Over a third of emergency services across the UK have failed to complete basic cyber security checks issued by the UK Government.
Freedom of Information data by Corero reveals a lack of cyber resilience from crucial infrastructure organisations such as NHS and fire and rescue services.
The UK Government set up a ‘10 step to cyber-security programme’ to ensure that UK organisations are protected from cyber-attacks as best they can.
With 39% of UK emergency services failing to complete the basic checks, the UK Government considers giving fines of up to £17m to those failing to protect themselves under the new government proposal to introduce the EU’s Network and Information Systems (NIS) directive from May next year.
In total, 338 critical infrastructure organisations across the UK were sent Freedom of Information requests by Corero in March 2017. Included in the recipients were fire and rescue services, police forces, ambulance and NHS Trusts and transport organisations.
Just 163 organisations responded and 63 admitted not completing the government’s 10 steps programme. Additionally, from NHS Trusts along 42% didn’t carry out the steps.
Sean Newman, Director of Product Management at Corero, comments: ‘Cyber-attacks against national infrastructure have the potential to inflict significant, real-life disruption and prevent access to critical services that are vital to the functioning of our economy and society. These findings suggest that many such organisations are not as cyber resilient as they should be, in the face of growing and sophisticated cyber threats.’
The government’s consultation on NIS highlights Modern Distributed Denial of Service as an aspect UK emergency services should consider when protecting their services from cyber-attacks. Modern Distributed Denial of Service (DDoS) attacks represent a serious security and availability challenge for operators of essential services.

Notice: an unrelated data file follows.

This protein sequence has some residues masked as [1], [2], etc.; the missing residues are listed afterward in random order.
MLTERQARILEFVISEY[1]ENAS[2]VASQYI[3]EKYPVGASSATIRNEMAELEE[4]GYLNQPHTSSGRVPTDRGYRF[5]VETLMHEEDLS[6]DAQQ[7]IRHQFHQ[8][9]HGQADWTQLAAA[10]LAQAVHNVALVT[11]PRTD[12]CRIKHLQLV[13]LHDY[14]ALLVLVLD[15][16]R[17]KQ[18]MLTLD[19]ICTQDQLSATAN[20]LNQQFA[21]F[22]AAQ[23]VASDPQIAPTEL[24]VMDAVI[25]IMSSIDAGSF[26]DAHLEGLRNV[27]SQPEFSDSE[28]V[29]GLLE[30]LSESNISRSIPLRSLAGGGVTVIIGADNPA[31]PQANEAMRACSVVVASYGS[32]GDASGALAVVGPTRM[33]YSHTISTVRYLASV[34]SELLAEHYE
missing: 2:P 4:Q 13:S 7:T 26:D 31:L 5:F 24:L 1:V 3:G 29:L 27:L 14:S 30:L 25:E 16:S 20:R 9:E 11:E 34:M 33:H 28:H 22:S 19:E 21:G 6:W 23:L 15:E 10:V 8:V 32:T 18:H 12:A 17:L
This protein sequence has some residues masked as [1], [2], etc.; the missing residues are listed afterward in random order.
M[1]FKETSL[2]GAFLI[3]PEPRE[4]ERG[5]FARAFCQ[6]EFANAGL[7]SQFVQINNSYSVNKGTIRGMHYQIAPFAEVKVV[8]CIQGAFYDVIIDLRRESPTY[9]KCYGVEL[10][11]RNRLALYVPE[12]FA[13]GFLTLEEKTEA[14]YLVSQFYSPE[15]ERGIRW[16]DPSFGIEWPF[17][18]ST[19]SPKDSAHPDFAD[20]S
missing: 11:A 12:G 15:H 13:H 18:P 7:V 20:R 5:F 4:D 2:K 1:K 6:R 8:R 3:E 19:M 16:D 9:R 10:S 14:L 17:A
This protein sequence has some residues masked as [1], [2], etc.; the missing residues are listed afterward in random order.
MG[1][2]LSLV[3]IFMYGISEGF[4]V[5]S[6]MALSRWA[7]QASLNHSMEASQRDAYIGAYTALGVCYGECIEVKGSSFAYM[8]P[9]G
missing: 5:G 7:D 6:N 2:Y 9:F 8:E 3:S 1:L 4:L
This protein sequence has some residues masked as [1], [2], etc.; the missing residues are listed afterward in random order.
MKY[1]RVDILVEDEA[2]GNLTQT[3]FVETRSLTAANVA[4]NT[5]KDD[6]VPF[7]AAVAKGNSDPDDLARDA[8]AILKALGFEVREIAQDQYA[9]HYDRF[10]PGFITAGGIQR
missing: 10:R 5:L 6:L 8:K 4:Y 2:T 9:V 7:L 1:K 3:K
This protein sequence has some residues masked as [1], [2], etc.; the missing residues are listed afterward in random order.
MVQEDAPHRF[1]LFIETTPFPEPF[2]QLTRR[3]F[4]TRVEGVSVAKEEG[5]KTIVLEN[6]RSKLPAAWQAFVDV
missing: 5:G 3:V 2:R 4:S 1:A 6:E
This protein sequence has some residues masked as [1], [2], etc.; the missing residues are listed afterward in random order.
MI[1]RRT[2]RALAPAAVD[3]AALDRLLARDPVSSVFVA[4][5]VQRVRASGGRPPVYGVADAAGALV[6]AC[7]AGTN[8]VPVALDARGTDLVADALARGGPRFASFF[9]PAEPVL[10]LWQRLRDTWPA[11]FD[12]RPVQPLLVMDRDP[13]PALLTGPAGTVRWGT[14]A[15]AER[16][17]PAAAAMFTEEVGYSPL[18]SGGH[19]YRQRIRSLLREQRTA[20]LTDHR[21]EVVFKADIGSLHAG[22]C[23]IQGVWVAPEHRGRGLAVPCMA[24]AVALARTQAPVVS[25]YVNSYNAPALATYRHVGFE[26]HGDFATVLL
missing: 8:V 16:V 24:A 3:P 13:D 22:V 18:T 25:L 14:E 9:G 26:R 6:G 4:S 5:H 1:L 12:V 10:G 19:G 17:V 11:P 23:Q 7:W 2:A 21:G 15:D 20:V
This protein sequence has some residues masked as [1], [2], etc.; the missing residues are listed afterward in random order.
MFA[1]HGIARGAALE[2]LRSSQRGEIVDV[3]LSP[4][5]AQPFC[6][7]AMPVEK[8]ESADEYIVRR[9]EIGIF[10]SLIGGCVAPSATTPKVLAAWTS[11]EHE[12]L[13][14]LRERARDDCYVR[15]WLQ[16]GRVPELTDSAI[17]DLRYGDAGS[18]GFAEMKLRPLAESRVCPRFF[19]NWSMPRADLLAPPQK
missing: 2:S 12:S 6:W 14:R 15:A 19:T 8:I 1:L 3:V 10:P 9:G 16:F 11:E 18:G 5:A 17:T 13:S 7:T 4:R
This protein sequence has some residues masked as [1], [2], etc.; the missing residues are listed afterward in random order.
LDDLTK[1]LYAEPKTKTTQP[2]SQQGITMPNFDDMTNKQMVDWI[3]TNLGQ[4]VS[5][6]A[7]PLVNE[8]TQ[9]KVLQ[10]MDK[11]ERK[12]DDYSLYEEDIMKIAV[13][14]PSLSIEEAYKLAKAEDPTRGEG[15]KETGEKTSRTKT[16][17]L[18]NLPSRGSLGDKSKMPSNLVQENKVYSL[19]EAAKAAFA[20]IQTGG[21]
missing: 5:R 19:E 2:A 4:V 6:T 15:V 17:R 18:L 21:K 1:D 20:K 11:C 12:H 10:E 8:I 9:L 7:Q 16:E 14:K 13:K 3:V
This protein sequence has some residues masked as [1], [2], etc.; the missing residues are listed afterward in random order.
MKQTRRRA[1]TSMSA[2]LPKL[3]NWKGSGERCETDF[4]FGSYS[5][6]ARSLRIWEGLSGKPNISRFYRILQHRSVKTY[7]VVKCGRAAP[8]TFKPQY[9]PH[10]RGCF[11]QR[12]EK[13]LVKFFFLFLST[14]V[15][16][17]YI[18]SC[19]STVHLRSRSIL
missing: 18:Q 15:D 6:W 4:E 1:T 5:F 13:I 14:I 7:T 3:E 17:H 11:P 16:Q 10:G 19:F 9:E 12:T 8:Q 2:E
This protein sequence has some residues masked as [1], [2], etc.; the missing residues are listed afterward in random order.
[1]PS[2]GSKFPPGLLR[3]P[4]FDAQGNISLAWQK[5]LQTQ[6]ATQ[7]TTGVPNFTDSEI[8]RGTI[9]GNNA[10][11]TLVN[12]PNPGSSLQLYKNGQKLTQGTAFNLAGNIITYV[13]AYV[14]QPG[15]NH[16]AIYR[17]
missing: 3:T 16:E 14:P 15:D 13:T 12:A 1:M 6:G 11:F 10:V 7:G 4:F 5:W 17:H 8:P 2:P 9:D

Research found 90% of Modern DDoS attacks could be being ignored by UK emergency services as a result of their short duration, normally less than 30 minutes. However, these types of attacks are most likely to be carried out by hackers to target and infiltrate a network quickly.
Just over half of the UK’s critical infrastructure organisations could potentially be vulnerable to these attacks by not being able to detect them, according to the FOI data.
Sean Newman, continues: ‘In the face of a DDoS attack, time is of the essence. Delays of minutes, tens-of-minutes, or more, before a DDoS attack is mitigated is not sufficient to ensure service availability, and could significantly impact the essential services provided by critical infrastructure organisations.
“It’s essential that organisations maintain comprehensive visibility across their networks, to instantly and automatically detect and block any potential DDoS incursions, as they arise.”
As a result of the FOI results, the fears of cyber-security safety and increasing number of attacks have left the emergency services less inclined to move to the cloud. Only one in four UK emergency services uses the public cloud, of those respondents 27% have been a victim to ransom ware attacks in the past.